A few days after they moved in, Ashley, who is back working with us, de-wormed the new boys. The day after that a couple of our little boys exclaimed to me, “Schneider is pooping worms!” “Oh,” I said. “Well, at least he’s getting rid of them!” Later that day I passed out worm pills at the girls’ home. Here’s a few of their reactions: “I am not taking that! I don’t want worms coming out of my nose or mouth or butt!...Years ago I took that medicine and I pooped worms at school. I was so scared that I ran out of the bathroom and forgot to pull my skirt up. Everyone made fun of me!...I’m not skinny like (insert name), so I don’t have worms.” After some coercion and punishment doled out by a nanny for one girl, all the girls had chewed or swallowed the dreaded pill. I took one myself to convince a few to take it.. It tastes like dirt and you could probably use it to write on a chalkboard. Estaline and Dave, whose mom works at the girls’ home, both begged me for pills when they saw me giving them to the girls, thinking it was candy.

On Friday morning, Ashley and I decided Adniaka, the two-year-old newest girl, needed an IV because she had been vomiting and having diarrhea over night and refused to drink liquids. After a few unsuccessful attempts, we stopped trying and she began to drink a bit. We let her sleep for a bit then she woke up to vomit. Ashley grabbed for a cup and held it in front of Adniaka’s mouth. I was about to run for a towel when I was stopped short by Ashley. “What the…?” she exclaimed, with a horrified look on her face. She held up the cup, where a very long worm was curled around the bottom of it. We looked at each other in horror, made gagging sounds, laughed, and then I called for Bill, who was in his kitchen, to show him the evidence. His first words: “You need to save that for Susette. She’ll want to see it!” We obliged and kept the cup on the coffee table until she returned. I left for awhile to check on some of our other kids and when I came back Susette declared that she’d measured the worm and it was 10-inches long!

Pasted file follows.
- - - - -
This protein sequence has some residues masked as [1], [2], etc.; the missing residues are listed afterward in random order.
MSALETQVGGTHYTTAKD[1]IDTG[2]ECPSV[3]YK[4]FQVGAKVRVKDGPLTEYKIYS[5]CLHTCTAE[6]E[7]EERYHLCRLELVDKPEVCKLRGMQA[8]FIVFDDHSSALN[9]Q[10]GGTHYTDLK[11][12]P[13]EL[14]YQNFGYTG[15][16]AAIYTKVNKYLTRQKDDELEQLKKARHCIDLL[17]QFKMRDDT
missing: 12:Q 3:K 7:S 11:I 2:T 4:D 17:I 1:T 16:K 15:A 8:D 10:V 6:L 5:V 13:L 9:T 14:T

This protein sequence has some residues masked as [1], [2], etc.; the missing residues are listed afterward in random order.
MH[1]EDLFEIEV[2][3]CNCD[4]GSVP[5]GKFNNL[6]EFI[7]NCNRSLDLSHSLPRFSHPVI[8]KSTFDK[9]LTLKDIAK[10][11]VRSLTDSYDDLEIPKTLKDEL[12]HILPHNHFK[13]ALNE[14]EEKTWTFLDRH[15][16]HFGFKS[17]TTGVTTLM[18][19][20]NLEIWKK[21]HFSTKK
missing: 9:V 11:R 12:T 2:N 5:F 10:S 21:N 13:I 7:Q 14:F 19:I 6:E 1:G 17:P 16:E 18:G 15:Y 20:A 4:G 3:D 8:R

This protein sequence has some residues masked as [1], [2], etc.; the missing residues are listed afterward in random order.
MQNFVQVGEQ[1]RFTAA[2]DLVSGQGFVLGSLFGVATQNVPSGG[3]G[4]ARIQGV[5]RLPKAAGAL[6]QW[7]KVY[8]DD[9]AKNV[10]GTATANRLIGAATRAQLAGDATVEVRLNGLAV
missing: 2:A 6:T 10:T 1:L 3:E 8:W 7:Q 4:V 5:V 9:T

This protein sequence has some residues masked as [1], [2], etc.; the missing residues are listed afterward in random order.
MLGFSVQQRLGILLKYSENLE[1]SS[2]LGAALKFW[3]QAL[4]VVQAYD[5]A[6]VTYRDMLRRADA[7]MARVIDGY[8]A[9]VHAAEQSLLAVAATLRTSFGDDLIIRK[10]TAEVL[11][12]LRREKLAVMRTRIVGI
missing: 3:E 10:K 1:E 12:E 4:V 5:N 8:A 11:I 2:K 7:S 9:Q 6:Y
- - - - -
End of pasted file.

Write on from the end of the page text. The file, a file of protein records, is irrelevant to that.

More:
Throughout the afternoon and evening she began to drink more and ate a bit. That night though, she slept on a cot in mine and Ashley’s room so we could keep an eye on her. Early in the morning she began to cough and she coughed for most of the next hour. Each time she coughed Ashley or I grabbed a flash light and knelt down at the cot to see WHAT she was coughing up. Neither of us wanted to wake up to see a worm lying next to Adniaka or one lying in bed next to either one of us. Thankfully God spared us from that nastiness.

The next day Susette found me to tell me that Adniaka had coughed up another worm at the girls’ home. I accidentally left my phone over there so Chabine, one of girls, grabbed it and took a picture. Thanks, Chabine, so kind of you!

During church on Sunday one of the girls looked for me and said that Adniaka was throwing up. I found her outside with Ariana. Thoroughly grossed out, Ariana told me that Adniaka had coughed up another worm IN THE AISLE OF THE CHURCH. Fritz was so kind to offer to pick it up and I did too, but Ariana mustered the courage. I gathered myself together (holding the laughter inside- I admit, I might be sick thinking this is funny) and walked in with her because she asked for the moral support and to guard her so no one could see what she was doing in the middle of the church.

The following day I heard from Katrina, one of our younger girls, that Oline, slightly older than her, was changing Adniaka’s diaper and saw a worm crawling out. She freaked out and Katrina grabbed some toilet paper to pull it the rest of the way out. Since then no other worms have been seen.

 Katrina, I am proud of your ability to deal with grossness. You are on your way to being a good mom or medical professional! Oh Haiti, you never leave me with a shortage of stories to tell!